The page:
“I explore the essential phenomena of vision and perception, the interrelation of reality and image, the transition between materiality and virtuality. Inspired by the art of light, but remaining faithful to the work of the hand and to matter, I construct paintings, graphic works, objects and sensual abstract geometric installations: rational and precise geometric forms are transformed into transparent coloured structures, sometimes seemingly immaterial. I seek to harmonize instincts and emotions with structure, system and order.”

“Insta(nt)llations” (embroidered cyanotypes)

“Last year, as a reaction to Covid19, the closures of exhibition spaces and public spaces, and the limits imposed on our lives, I found the infinite space of the imagination, where anything is possible in an instant: I designed abstract geometric installations in architectural spaces, often sacred, and in abstract spaces: spheres (of time). A point extends into space, creating a cone to connect universes. An important feature of the series is that, whereas they could have been created using 3D VR software, to immerse the viewer in a ‘disembodied’ experience, they are created using an archaic photographic process and painstaking, time-consuming handwork.”

193 Gallery Paris – Willow Evann (1985 Ivory Coast/France) (images 5)

Willow Evann was born in 1985 and lives and works in the Paris region. A protean artist with multiple influences, Willow Evann is a visual artist, dancer and photographer. He comes from a housing estate in Bondy in the suburb of Paris and is originally from Côte d’Ivoire. At the heart of his artistic practice, Willow Evann examines his origins and identity, the fruit of French colonial history in Africa.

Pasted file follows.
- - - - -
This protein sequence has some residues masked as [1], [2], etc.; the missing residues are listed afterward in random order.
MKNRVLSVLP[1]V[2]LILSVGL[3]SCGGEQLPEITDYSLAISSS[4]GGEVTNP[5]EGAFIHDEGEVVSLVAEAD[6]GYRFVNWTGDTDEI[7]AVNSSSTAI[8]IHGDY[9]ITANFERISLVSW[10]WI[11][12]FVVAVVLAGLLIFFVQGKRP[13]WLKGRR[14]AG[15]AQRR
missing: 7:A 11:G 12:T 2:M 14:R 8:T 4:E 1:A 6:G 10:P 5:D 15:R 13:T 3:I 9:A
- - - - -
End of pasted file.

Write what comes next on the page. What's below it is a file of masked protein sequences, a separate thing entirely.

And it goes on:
From an early age, the artist felt the need to express himself through dance. Lulled from his earliest childhood by the reggae his father listened to, he has been immersed in hip-hop culture since the age of 10. He then turned to Locking (a dance that originated on the West Coast of the United States in 1970). Today he is regarded as a key figure in this movement.

The artist then turned to photography, and in 2019 joined the Kourtrajmé school, where he experimented with and developed his visual language.

Most of Willow Evann’s work focuses on the representation of black people in the West. To achieve this, the artist uses several media, but wood quickly becomes his preferred material. In his hands, this material, which he learned to handle on his own, becomes a veritable metaphor for the transport of memory.

“I question the transport of black memory in Western spaces. Where do we come from, where do we fit in, we the diaspora who change continents and rebuild our lives in a land where we were never born? My research is also strongly influenced by the misrepresentation of black people in the West, which leads to discrimination.”

193 Gallery

24 & 21 rue Béranger

75003 Paris

acb galleria Budapest – Katalin Nádor (1938-2018 Hungary) (images 6) & Máté Dobokay (1988 Hungary)(images 7)

Acb Gallery presents a visual dialogue between two Hungarian photographers of different generations, Katalin Nádor (1938-2018) and Máté Dobokay (b. 1988), both originating from the southern city of Pécs. Known as the cradle of Hungarian Bauhaus, Pécs offers to this day a fertile artistic ground where the artistic and architectural, geometric and constructivist legacy, the Op art tendencies as well as the spirit of the Bauhaus which was open and supportive of versatility, remains tangible.